Few studies have investigated the role of curcumin with circadian clock in cancers [195]. However, Bmal1 appears to be a target of curcumin through the stimulation of PPARγ [27, 196]. Curcumin activates sirtuin 1 (SIRT1) which regulates circadian rhythms. SIRT1 indirectly modulates circadian clock through the downregulation of NF-ϰB [197], the inhibition of nuclear localization of Per2 [198] and the binding to Clock/Bmal1 [199].

Relevance of “chronotherapy” in cancer clinical therapy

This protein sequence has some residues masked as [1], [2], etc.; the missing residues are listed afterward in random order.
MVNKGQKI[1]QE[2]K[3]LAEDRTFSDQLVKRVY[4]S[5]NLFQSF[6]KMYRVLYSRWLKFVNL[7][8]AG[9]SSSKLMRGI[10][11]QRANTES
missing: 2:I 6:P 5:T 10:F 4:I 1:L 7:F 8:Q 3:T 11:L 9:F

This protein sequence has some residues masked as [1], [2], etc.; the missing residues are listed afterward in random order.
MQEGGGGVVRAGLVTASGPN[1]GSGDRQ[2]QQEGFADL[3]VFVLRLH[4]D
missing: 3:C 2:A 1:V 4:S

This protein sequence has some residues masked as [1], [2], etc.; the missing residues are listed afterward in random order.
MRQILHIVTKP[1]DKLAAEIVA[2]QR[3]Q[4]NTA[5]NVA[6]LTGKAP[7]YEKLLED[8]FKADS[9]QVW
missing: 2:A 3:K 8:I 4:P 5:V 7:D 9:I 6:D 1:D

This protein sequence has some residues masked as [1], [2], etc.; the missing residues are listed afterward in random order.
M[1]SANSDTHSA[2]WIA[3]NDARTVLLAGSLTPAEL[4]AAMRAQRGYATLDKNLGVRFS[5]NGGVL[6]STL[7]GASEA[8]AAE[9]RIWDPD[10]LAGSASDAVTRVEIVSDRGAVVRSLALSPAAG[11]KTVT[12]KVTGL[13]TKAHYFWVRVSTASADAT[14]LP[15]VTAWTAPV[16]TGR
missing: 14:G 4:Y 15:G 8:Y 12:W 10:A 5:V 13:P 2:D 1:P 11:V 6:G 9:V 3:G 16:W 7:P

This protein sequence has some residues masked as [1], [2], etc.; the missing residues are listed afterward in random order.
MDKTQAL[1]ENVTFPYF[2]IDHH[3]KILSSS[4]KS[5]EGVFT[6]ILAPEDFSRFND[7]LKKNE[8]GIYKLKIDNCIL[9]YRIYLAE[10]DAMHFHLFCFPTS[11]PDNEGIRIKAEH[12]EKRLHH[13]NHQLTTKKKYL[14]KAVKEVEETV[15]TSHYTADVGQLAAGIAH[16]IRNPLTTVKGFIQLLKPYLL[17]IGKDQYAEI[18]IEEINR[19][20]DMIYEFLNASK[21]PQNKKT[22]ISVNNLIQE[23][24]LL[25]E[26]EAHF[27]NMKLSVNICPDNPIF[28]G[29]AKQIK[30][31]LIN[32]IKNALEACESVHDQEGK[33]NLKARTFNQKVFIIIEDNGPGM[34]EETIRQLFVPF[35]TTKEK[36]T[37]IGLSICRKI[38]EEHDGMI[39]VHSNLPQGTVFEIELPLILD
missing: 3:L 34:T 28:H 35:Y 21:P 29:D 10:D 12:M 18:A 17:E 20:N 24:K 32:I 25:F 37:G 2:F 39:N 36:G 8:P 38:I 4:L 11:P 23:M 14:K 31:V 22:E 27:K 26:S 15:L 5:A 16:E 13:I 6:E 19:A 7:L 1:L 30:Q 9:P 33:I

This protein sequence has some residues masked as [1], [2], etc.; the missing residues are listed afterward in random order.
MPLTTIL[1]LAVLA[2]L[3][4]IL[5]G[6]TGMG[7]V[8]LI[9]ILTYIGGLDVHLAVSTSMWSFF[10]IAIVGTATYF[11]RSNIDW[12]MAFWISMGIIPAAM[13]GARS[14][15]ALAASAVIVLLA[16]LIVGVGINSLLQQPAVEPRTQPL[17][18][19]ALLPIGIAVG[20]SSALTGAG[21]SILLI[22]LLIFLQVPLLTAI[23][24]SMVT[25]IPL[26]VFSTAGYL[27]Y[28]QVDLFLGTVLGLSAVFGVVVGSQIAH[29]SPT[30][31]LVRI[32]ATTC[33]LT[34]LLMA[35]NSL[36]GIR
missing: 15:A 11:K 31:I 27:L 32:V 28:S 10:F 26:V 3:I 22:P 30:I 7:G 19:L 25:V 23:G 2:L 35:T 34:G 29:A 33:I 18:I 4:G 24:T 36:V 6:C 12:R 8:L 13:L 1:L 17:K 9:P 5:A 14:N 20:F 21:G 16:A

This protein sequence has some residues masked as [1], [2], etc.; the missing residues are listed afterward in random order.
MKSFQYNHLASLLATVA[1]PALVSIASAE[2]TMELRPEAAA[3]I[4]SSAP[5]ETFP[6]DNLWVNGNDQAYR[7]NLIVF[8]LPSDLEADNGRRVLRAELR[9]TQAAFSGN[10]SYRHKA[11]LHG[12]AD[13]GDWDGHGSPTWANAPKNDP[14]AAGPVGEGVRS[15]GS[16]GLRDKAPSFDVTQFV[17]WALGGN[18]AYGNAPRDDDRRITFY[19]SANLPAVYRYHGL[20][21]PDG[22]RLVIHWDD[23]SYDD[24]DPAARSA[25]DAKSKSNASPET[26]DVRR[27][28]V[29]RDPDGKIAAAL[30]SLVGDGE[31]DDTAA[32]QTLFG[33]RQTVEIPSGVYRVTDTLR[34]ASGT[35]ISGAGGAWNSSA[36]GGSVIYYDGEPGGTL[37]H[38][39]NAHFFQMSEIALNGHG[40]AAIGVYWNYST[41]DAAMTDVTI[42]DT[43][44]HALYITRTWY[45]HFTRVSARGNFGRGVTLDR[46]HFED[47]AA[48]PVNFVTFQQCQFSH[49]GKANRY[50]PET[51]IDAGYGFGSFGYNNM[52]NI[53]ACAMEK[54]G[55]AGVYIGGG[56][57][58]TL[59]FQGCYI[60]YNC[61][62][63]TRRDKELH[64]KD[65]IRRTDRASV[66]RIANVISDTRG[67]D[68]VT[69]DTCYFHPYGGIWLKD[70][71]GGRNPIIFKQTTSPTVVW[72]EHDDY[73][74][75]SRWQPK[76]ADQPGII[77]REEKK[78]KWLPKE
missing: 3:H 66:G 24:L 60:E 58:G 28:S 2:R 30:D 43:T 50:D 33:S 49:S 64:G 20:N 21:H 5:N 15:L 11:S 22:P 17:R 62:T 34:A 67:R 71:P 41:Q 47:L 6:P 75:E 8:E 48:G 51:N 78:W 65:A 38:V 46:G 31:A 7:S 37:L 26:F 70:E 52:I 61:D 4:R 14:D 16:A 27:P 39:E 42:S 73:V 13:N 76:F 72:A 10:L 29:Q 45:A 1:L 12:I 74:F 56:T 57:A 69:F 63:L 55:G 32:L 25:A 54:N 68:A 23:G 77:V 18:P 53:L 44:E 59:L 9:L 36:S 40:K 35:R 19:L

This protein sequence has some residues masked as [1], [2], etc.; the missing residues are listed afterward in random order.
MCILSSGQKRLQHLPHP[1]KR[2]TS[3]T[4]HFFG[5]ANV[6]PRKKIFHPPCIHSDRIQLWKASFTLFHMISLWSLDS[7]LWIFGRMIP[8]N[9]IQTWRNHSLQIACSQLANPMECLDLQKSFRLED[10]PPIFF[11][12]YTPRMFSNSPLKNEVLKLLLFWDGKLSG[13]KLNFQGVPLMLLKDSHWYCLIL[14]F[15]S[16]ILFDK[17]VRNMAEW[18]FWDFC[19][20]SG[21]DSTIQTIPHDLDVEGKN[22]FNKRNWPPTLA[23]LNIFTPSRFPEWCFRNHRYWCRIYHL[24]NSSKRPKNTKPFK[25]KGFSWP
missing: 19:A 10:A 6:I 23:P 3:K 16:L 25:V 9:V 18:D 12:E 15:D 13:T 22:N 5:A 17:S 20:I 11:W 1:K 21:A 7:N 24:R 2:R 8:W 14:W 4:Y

The numerous interactions between clock dysregulation and cancer underline the interest of circadian therapeutic actions [26]. The temporal peak of cell activity could be targeted by pharmacological drugs used at an optimal time of day. Few studies have focused on the potential role of WNT and PPARγ with circadian clocks in cancer development. Nevertheless, interest in the association between PPARγ agonists and melatonin in cancer therapy is not new [200]. In cultured cells, the addition of melatonin with a PPARγ agonist (such as troglitazone) is associated with a significant reduction in cell numbers [201]. Moreover, other studies have shown a potent apoptotic effect of a combination of melatonin with PPARγ agonists in breast cancer cells [202, 203]. In parallel, recent studies have shown that melatonin could inhibit WNT pathway expression [204, 205].